What Does It Take to Get Somebody Back to Work after Severe Acquired Brain Injury? Service Actions within the Vocational Intervention Program (VIP 2.0)
International journal of environmental research and public health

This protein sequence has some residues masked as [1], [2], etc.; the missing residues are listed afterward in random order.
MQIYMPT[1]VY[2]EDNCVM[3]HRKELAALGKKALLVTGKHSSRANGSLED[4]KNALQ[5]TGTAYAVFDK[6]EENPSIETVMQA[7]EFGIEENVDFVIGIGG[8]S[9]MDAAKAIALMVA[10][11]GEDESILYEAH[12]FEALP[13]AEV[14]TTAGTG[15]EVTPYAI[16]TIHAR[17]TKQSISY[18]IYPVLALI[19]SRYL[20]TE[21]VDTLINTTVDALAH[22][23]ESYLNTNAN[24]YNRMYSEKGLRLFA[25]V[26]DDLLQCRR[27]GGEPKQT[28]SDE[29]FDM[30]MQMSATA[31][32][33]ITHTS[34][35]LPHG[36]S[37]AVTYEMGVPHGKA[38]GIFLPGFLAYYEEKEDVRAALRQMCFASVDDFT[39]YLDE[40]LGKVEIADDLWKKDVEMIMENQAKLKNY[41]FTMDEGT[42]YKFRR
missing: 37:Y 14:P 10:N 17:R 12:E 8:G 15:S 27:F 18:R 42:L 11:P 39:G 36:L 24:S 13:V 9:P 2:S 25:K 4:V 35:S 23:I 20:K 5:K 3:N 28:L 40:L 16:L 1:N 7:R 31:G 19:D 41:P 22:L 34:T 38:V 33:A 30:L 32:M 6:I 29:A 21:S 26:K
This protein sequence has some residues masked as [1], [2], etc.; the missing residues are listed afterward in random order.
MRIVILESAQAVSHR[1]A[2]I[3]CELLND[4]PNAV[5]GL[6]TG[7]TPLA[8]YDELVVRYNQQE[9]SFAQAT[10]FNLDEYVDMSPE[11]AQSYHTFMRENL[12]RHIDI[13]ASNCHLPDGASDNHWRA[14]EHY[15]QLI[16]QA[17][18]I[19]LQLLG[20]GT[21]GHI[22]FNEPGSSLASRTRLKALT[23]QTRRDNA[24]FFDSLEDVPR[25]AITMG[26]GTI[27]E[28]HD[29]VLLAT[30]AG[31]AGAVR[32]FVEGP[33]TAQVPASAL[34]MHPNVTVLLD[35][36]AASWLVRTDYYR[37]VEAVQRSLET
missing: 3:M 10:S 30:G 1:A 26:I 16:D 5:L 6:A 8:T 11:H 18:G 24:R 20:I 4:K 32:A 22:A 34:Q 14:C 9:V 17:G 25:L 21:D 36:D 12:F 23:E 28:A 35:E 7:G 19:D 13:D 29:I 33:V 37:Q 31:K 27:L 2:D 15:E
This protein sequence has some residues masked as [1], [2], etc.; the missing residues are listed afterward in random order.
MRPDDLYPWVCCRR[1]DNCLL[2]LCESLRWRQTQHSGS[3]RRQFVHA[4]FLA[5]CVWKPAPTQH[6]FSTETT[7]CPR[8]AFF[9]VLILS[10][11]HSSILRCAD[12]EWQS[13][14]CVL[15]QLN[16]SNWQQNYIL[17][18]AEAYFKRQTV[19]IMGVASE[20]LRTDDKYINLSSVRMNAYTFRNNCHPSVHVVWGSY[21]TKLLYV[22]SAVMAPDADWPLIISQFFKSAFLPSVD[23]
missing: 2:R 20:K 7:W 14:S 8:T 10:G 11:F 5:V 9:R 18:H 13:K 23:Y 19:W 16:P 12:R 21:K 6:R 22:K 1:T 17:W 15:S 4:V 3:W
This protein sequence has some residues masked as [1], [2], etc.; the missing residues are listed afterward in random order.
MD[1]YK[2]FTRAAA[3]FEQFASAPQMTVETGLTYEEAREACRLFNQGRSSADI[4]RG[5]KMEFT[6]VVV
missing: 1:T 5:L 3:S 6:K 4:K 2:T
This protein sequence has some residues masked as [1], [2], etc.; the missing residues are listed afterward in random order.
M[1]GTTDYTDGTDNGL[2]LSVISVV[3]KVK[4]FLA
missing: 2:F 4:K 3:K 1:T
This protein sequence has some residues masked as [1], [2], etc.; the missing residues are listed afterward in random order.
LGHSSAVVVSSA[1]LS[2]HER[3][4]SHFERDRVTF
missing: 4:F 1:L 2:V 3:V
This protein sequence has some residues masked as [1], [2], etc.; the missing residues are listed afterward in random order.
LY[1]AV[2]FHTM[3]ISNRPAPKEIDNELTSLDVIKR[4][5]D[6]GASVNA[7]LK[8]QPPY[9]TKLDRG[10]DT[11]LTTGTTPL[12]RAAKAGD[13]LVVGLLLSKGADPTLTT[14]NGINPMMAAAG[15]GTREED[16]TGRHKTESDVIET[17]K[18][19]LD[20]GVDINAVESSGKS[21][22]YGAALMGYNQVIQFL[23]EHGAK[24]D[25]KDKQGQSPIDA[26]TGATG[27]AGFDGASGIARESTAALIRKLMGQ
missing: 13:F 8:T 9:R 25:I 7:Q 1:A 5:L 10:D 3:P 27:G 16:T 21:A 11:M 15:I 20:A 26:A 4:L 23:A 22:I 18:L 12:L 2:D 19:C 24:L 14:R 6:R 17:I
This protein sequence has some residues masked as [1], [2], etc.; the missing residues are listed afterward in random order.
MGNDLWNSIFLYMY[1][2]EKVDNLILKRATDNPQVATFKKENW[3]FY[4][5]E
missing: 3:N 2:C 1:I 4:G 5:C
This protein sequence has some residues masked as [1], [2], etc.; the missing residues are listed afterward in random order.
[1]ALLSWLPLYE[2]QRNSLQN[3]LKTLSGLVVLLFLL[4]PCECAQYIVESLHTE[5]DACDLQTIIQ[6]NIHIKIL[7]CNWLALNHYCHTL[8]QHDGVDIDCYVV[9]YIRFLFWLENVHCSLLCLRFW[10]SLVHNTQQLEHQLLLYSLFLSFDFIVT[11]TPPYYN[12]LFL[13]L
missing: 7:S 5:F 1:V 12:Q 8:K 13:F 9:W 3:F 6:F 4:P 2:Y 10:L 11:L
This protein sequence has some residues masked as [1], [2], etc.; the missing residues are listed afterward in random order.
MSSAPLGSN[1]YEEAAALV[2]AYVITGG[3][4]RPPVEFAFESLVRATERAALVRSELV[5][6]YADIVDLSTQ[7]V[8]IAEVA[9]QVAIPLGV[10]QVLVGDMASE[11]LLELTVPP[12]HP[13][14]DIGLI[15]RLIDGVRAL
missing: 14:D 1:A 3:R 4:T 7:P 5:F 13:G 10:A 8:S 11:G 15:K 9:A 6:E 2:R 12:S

Little is known about service actions delivered in the complex intervention of vocational rehabilitation (VR) for people with severe acquired brain injury (ABI). Scale-up of the Vocational Intervention Program (VIP) across the 12 Community teams of the NSW Brain Injury Rehabilitation Program provided an opportunity to analyse the intensity and profile of actions delivered in providing VR programs. Seventy-two participants with severe TBI were supported in returning to either pre-injury employment (FastTrack, FT, n = 27) or new employment (NewTrack, NT, n = 50), delivered by two types of VR providers (Disability Employment Service DES; private providers). VR providers documented their service actions in hours and minutes, using the Case Management Taxonomy, adapted to VR. The NT pathway required significantly higher levels of intervention in comparison to FT (25 h, five minutes vs. 35 h, 30 min, p = 0.048, W = 446). Case coordination was the most frequent service action overall (41.7% of total time for FT, 42.3% for NT). DES providers recorded significantly greater amounts of time undertaking engagement, assessment and planning, and emotional/motivational support actions compared to private providers. Overall duration of the programs were a median of 46 weeks (NT) and 36 weeks (FT), respectively. This study helps illuminate the profile of VR interventions for people with severe TBI.
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